First game of Fifth Gate – Silverfire this past weekend! I hardly know where to start! Exclamation points!
The most important thing first: I had fun and was never bored.
I’m not sure how important this is, since we won’t be back to Zion’s Camp again for a while. But…
This was not the nicest site I’ve been to. It was about on par with East Boston Camps — the cabins were nastier than East Boston, but the main buildings were better overall.
The cabins — at least, ours, in the “Priesthood Pavilion” — had just been opened for the season, but had not been cleaned out, and were full of mouse nests and squirrel caches. (I greeted members of my group when they arrived with “Welcome to Camp Hantavirus!”) The bed I slept on might have been better used as a tetanus delivery device, and was in no state to have anyone on the top bunk. The bathhouse in Lower Staff was non-functional, since water hadn’t been turned on yet (This is a recurring theme this spring larp season). Walking to the main bathhouse, while not terrible, is no fun at 6:30am when it’s 38 degrees out.
Our campsite was also large — plenty of room for tenting, which is good, but so large that you would have to shout to be heard between cabins. Which, when you’re being attacked at 10am, is not so convenient.
The dining hall — our tavern — was fine, although it did have creepy things like photos of Mormon Elders (I assume? Three old white dudes, at least) next to a painting of Jesus, and signs on the bathroom that said “NO YOUNG WOMEN ALLOWED.” The bathhouse had low water pressure, which made flushing the toilet an exercise in frustration. (I never found them prone to clog, as the cutesy signs — with rhymes — warned, though). I never managed to check out the showers, since (see below) I was perpetually afraid of attack.
The site, in general, is just REALLY LARGE and spread out. The most distant place they did mods was the rifle and archery range, which was about as far as the walk from the parking lot at East Boston Camps. The site was also more hilly than East Boston and Frank A. Day, although I suspect it is nothing compared to Camp Stairmaster in Ashby.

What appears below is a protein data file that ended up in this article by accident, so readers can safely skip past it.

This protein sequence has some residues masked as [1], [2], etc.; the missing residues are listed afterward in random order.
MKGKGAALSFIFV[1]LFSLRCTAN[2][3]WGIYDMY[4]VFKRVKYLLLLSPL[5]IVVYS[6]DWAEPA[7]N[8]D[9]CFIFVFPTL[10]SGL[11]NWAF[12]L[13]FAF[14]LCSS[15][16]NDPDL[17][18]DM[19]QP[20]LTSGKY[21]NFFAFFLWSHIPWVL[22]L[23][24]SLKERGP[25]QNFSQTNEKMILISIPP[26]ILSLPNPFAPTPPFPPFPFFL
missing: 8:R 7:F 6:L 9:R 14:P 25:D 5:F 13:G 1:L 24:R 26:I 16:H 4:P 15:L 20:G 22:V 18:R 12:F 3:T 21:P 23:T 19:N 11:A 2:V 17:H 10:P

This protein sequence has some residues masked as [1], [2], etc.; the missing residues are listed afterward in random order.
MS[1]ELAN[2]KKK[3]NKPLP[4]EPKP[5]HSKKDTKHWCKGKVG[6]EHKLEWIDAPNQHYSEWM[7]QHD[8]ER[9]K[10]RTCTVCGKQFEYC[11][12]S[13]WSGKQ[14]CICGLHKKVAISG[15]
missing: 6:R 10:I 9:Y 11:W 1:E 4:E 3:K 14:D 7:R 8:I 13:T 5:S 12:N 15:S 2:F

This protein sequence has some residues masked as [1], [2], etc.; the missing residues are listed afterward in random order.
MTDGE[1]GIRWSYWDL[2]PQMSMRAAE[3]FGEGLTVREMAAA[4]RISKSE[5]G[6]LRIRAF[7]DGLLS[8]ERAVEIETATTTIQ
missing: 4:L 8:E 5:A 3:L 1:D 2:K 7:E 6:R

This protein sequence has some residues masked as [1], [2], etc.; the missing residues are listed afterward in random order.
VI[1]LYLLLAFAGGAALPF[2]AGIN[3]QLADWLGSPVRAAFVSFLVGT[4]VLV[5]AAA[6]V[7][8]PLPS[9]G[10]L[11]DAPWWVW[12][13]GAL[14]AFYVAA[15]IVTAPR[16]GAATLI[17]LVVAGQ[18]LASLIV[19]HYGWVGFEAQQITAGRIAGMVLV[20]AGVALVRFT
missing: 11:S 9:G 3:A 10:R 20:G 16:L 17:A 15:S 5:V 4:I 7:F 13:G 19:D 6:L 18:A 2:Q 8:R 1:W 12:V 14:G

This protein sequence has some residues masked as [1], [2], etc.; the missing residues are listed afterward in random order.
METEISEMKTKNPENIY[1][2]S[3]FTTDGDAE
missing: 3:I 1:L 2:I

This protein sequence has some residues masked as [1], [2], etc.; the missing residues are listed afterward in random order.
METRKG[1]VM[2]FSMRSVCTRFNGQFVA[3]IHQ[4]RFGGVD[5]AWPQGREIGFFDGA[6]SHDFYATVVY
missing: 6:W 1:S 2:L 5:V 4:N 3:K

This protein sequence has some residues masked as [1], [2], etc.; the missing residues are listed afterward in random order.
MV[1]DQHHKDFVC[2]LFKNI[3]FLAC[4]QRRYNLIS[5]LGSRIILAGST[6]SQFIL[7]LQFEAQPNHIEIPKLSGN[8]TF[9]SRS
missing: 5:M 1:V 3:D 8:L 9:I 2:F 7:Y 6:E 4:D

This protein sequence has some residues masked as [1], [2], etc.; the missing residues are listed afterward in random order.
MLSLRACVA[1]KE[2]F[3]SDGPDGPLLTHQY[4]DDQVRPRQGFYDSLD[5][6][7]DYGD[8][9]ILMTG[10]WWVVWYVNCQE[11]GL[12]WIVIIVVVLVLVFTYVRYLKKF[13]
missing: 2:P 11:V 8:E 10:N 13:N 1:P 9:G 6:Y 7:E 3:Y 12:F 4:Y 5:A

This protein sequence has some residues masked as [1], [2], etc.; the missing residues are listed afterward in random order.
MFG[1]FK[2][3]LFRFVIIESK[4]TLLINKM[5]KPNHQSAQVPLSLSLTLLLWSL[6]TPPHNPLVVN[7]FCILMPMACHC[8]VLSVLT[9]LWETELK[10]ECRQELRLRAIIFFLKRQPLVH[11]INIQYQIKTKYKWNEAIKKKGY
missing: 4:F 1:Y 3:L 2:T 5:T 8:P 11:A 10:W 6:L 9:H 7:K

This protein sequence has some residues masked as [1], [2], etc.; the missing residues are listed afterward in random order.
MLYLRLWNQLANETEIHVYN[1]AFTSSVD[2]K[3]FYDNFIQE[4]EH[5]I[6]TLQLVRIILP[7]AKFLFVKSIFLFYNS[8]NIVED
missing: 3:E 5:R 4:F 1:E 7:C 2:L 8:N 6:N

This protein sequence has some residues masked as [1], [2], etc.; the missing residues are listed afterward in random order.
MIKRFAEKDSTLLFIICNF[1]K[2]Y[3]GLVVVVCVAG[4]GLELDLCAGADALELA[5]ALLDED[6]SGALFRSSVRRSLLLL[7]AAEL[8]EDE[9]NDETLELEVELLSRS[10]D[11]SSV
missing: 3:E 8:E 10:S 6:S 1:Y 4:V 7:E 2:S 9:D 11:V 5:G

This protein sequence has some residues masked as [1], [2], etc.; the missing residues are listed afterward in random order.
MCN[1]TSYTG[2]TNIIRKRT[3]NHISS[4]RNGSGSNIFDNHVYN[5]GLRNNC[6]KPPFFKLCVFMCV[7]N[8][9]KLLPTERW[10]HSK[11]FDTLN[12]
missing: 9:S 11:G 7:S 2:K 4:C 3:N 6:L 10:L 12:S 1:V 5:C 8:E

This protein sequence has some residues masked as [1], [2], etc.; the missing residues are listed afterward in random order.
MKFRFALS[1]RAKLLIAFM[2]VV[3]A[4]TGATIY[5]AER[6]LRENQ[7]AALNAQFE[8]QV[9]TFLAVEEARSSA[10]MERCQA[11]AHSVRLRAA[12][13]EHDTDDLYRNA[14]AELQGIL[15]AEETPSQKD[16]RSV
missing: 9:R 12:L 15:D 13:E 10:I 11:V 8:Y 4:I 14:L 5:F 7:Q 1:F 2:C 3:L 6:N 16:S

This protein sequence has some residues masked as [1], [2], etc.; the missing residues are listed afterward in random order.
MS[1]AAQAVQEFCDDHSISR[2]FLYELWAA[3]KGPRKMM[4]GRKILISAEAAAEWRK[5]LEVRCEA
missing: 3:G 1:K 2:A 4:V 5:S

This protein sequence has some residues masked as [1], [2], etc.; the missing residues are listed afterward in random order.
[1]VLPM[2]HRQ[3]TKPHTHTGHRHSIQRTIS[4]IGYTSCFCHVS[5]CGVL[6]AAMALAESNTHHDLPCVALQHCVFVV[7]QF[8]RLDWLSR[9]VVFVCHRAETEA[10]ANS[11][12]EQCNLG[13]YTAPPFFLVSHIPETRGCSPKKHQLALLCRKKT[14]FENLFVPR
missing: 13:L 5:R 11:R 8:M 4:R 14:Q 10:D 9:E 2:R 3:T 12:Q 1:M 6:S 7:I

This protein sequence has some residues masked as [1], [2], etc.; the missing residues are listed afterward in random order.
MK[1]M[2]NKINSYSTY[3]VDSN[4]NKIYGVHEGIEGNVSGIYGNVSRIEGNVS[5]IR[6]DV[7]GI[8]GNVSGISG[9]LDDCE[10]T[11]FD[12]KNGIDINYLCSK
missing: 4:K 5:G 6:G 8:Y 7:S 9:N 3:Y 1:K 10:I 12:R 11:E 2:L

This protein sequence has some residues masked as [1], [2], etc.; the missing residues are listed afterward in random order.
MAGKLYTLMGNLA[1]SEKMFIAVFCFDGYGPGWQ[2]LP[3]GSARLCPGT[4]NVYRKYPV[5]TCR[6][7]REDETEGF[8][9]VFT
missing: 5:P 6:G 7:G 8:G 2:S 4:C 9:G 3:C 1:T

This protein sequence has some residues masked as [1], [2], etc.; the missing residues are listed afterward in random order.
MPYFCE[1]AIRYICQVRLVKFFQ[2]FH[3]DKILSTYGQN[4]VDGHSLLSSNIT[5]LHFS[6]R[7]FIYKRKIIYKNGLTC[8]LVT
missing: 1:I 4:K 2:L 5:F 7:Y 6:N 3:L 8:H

But really, my major regret about the site is that I didn’t get housed in the cabins called Virtuous Women.
Our warband — actually technically two warbands, encompassing a group of sixteen or so members — is great. It is largely composed of theater-style larpers who also do boffer larp, and we seem to have common goals of having a high-roleplay experience. We also took the time to create a shared history, which means we always have something to chat about IC.
I bunked with Megan C, playing Namei Nu, a Disciple of the Tempest, as well as Matt, who is playing my brother Rolant. We decorated our cabin (dubbed Squirrelstown); Megan hung scarves over the rafters as her “lacy underthings” and put Japanese art on the walls, and Matt and I added electric candles and a big glowing, color-changing orb.
I know other games have de-emphasized the group aspect, but coming in with a group of people with shared goals and history has, I think, made a big difference in my enjoyment. It also seems crucial to be part of a warband for gamist reasons; there are many benefits that accrue only to one’s warband, including mitigating the consequences of death (more about that below).
Bear is For Fite (and Death)
The game felt heavier on fights than I am used to. I wasn’t sure of my impression, but I asked some more experienced folks afterwards, and they confirmed that on a relative scale, this game is very fight-y.
There are amazing fighters on both sides, though, so I’m glad that they get the chance to strut their stuff. It also means organizations of fights is strong — the front line mostly stays together, people call out if they need someone to take their spot or if they need healing, people call out incomings and numbers, etc.
We had… maybe four large field fights? Three on Saturday, and one on Sunday; Friday was mostly just skirmishes. Speaking of which…
Part of the overall fightiness was constant roving pain, i.e. random NPCs harassing you on the roads or in your camps any time stuff is running. Cottington and Shadows only use it sparingly, so it was new for me to not know if I was safe traveling to the bathhouse. I didn’t mind so much; it added to the sense of danger.
Another aspect of the fightiness: seems like almost all the NPCs were deathstrike-active, and would readily kill PCs. This is odd to me, because I’m used to Shadows, where there’s a big sign on the wall of Monster Camp, saying, “You are not deathstrike active!”